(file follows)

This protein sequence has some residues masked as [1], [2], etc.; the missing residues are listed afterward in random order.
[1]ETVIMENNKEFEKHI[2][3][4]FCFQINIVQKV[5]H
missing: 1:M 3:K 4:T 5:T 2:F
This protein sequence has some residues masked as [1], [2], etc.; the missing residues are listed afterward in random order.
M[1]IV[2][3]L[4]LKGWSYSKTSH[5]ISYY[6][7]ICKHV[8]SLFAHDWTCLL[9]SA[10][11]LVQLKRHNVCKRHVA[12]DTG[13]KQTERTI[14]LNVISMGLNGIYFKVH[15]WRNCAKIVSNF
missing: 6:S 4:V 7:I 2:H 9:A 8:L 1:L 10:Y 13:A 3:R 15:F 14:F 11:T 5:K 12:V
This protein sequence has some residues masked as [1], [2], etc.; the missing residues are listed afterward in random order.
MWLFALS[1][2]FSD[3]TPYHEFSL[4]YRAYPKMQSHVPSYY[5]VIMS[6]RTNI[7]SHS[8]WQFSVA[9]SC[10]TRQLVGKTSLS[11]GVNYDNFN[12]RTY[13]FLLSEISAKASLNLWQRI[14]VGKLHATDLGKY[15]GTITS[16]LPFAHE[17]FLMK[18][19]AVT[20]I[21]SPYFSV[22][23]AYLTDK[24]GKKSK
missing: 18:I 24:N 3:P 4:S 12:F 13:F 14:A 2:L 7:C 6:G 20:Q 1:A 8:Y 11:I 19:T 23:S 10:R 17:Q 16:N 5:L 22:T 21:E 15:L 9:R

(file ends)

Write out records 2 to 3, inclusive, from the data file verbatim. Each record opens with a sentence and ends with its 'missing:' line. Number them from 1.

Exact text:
This protein sequence has some residues masked as [1], [2], etc.; the missing residues are listed afterward in random order.
M[1]IV[2][3]L[4]LKGWSYSKTSH[5]ISYY[6][7]ICKHV[8]SLFAHDWTCLL[9]SA[10][11]LVQLKRHNVCKRHVA[12]DTG[13]KQTERTI[14]LNVISMGLNGIYFKVH[15]WRNCAKIVSNF
missing: 6:S 4:V 7:I 2:H 9:A 8:L 1:L 10:Y 13:A 3:R 15:F 14:F 11:T 5:K 12:V
This protein sequence has some residues masked as [1], [2], etc.; the missing residues are listed afterward in random order.
MWLFALS[1][2]FSD[3]TPYHEFSL[4]YRAYPKMQSHVPSYY[5]VIMS[6]RTNI[7]SHS[8]WQFSVA[9]SC[10]TRQLVGKTSLS[11]GVNYDNFN[12]RTY[13]FLLSEISAKASLNLWQRI[14]VGKLHATDLGKY[15]GTITS[16]LPFAHE[17]FLMK[18][19]AVT[20]I[21]SPYFSV[22][23]AYLTDK[24]GKKSK
missing: 18:I 24:N 3:P 4:S 12:F 13:F 14:A 2:L 7:C 6:G 20:Q 1:A 8:Y 11:I 19:T 23:S 10:R 17:Q 16:N 5:L 22:T 21:E 15:L 9:R